administrators will come down on different sides about what should and
shouldn't be allowed --- and therefore this kind of policy decision
should ****NOT**** be in the kernel.

> For efficiency the kernel ought to keep track of which files have been
> declared clean, and it needs to track of a 'generation' of the scan
> with which it has been found clean (so that if you update your virus
> definitions, you can invalidate all previous scanning just by bumping
> the 'generation' number in whatever format we use).

We have an i_version support for NFSv4, so we have that already as far
as the version of the file.  We can have a single bit which means
"block on open" that is stored on a file, and some kind of policy
which dictates whether or not any modification to the file contens
should automatically set the bit.

However, questions of which version of virus database was used to scan
a particular file should be stored outside of the filesystem, since
each product will have its own version namespace, and the questions of
what happens if a user switches from one version checker to another is
going to be messy.  So better that this be done in userspace, and that
this information be stored in some on-disk database.

						- Ted

From: Theodore Tso <>
Newsgroups: fa.linux.kernel
Subject: Re: TALPA - a threat model?  well sorta.
Date: Wed, 13 Aug 2008 19:29:57 UTC
Message-ID: <>

On Wed, Aug 13, 2008 at 03:02:48PM -0400, Eric Paris wrote:
> I never suggested putting a scanner in kernel.  Sound like you want the
> "allow don't cache" response from your userspace scanner while this is
> going on.  The kernel doesn't need to be making decisions about when to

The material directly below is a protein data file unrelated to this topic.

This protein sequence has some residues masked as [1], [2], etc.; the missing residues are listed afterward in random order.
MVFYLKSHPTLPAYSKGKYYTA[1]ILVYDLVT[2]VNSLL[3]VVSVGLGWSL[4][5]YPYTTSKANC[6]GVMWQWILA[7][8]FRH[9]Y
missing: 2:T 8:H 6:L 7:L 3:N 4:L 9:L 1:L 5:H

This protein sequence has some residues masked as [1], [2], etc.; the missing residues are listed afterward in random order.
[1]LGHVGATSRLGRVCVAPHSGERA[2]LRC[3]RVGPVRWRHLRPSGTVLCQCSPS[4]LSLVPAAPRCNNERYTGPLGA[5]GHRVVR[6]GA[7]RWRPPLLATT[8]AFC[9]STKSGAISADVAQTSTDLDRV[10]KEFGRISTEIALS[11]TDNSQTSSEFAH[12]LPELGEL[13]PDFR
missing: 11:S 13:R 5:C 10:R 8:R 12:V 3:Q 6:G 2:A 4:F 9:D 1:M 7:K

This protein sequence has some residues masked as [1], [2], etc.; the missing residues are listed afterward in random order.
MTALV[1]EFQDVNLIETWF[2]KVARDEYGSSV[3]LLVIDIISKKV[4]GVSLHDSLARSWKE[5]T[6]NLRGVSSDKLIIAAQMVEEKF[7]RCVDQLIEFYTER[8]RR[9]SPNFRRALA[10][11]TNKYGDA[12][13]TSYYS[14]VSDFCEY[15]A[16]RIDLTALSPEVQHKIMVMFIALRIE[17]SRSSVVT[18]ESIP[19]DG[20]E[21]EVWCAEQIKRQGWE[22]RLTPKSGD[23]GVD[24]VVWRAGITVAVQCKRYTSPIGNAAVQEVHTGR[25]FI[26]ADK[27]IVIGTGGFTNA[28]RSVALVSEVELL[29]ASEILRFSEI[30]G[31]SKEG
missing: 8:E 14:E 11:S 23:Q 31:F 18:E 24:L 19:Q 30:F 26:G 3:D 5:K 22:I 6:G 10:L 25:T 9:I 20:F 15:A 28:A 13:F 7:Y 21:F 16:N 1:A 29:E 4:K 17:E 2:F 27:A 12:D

> send events, nor should userspace tell the kernel not to send events.
> Its up to whatever the scanner is to agree not to actually do any
> scanning...

And if the system isn't running a virus checker, but just a file
indexer (ala tracker), it shouldn't go to userspace at all.  In that
case all that is necessary is an asynchronous notification.

Also something else that is needed is support for multiple clients.
(i.e., what happens if the user runs two virus checkers, or a virus
checker plus a hierarchical storage manager driving a tape robot, or
all of the above plus trackerd --- where some clients need to block
open(2) access, and some do not need block open(2) --- and in the case
of HSM, ordering becomes important; you want to retrieve the file from
the tape robot first, *then* scan it using the virus checker.  :-)

> No.  How in the heck can some out of kernel database store information
> about what inodes have been scanned in any even slightly sane way?  And
> people think the race between open and read is too large and you suggest
> moving clean/dirty marking to a userspace database?  I MUCH prefer my